Men of the Year 2015: Alex Yoong, Sportsman
Still Got It
For most Malaysians, mention motor racing and the first fellow countryman that comes to mind is almost undoubtedly Alex Yoong. Though his Formula 1 stint was a brief one that lasted from 2001 to 2002, the avid racer has all in all been racing continuously for 25 years now and remains the only Malaysian to have competed in the world’s fastest race.
Photographs by Vincent Paul Yong/Studio Verve, Outfits by Emporio Armani, Watches by Bell & Ross
Not in it for the money, nor one to back down in the face of adversity and failure, Yoong has put Malaysia on the map several times following F1 with three victories in the A1 Grand Prix between 2005 and 2008, and most recently, his second consecutive crown in the Audi R8 LMS Cup 2015 Championship, setting the record for first back-to-back triumph in the international sprint race series.
Today, Yoong’s high-octane spirit continues to be as resonant as when he first started, “I love competing. You do sport, you put in a stupid amount of hours just because you want to prove yourself against yourself. That’s how it is for me. It’s not about winning; it’s about challenging myself, setting new challenges.” Evidently, it is also the reason that led Yoong to reviving his water skiing career, a much more physically demanding sport, according to Yoong, and a skill he has developed together with his siblings since young, despite approaching his 40s. In the Singapore SEA Games, Yoong did us proud by bagging silver in the overall and bronze in the jump and slalom.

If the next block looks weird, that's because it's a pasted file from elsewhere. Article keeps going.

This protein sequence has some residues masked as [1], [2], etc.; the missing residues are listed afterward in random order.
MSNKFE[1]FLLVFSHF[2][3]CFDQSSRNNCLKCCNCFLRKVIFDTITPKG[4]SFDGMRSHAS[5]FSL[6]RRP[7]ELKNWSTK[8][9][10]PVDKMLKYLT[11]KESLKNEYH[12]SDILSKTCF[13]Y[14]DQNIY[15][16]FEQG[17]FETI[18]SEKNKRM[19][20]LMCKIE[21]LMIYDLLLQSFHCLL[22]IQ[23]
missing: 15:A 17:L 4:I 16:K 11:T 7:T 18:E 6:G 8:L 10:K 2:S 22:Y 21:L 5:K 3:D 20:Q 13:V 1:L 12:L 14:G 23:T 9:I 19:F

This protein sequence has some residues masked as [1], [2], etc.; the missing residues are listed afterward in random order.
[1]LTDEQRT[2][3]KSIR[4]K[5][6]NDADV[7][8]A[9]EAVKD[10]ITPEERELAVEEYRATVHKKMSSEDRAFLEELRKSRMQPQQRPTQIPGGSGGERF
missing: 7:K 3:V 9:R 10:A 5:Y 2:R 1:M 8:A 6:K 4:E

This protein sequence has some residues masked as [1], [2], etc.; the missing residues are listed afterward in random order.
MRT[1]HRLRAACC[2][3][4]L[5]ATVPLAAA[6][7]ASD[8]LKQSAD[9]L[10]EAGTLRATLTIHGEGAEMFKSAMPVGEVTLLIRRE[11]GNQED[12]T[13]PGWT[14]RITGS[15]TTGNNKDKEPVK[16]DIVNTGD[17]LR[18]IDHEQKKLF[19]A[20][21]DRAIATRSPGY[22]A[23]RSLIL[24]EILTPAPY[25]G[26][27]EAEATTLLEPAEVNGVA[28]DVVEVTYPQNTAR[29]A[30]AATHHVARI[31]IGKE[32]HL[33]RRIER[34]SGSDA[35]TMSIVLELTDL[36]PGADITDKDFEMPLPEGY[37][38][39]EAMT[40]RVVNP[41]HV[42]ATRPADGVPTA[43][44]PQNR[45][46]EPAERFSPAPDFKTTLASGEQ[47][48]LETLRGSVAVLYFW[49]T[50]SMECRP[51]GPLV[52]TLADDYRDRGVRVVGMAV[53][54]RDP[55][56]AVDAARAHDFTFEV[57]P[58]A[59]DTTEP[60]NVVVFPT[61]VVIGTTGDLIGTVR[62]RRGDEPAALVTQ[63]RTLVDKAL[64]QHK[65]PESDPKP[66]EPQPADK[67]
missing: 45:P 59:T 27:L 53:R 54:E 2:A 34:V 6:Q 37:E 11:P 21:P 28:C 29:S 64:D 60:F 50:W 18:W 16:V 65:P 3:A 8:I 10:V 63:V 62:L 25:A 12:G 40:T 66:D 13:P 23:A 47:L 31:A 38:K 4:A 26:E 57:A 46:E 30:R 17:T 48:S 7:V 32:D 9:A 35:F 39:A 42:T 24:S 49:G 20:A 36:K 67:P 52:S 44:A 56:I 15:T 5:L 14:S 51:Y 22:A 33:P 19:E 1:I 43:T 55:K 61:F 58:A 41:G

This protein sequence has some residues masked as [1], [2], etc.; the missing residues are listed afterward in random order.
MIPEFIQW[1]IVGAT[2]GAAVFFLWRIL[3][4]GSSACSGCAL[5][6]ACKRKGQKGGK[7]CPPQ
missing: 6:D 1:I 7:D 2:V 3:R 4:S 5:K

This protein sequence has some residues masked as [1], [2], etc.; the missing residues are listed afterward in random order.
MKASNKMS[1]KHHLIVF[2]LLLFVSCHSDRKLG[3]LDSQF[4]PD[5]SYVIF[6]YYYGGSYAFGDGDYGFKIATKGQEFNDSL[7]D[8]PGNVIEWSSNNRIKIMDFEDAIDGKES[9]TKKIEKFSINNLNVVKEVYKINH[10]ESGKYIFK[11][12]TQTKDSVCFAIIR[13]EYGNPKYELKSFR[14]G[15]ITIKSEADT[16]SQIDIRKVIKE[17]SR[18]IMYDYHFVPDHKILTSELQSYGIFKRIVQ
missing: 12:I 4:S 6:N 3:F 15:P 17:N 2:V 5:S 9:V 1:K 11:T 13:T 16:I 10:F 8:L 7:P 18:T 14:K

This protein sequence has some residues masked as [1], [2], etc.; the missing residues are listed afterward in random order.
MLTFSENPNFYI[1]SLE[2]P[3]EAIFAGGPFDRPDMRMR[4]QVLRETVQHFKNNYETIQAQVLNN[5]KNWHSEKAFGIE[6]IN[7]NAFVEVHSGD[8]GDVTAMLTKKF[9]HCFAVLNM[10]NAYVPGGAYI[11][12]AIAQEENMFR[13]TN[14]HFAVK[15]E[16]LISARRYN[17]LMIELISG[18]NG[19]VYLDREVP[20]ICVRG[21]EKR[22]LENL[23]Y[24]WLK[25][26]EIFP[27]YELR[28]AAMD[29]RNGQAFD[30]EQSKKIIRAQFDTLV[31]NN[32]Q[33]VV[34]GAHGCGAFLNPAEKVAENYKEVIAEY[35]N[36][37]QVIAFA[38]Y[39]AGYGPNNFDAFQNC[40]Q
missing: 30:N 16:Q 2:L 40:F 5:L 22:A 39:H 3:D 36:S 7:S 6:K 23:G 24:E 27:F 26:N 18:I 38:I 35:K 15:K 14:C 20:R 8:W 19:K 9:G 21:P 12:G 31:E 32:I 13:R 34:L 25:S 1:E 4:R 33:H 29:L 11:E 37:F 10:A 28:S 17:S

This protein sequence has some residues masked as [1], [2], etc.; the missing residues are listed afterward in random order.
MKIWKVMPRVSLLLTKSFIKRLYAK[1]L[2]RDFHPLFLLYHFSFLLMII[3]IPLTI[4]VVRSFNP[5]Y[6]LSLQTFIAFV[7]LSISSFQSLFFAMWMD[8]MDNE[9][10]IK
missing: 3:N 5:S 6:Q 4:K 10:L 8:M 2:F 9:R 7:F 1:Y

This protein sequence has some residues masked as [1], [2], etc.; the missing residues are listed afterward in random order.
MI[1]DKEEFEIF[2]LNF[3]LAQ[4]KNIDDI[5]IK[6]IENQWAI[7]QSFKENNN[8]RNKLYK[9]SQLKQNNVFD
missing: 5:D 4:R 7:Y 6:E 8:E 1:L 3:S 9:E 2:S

When asked about a good advice for budding athletes, Yoong instead directed it towards the parents, “It doesn’t just require the kid to commit but the family as well. Because if a kid has to go to Europe and race or Italy to water ski for two years straight, the whole family has to move with him. When a parent asks me about sports psychology, I would say, ‘Yes, I agree, but the first person who’s going to need a lesson is you,’ because they don’t realize that the environment is what produces the kid. Parents in Europe are there with their kids everyday in all the classes, courses and training.”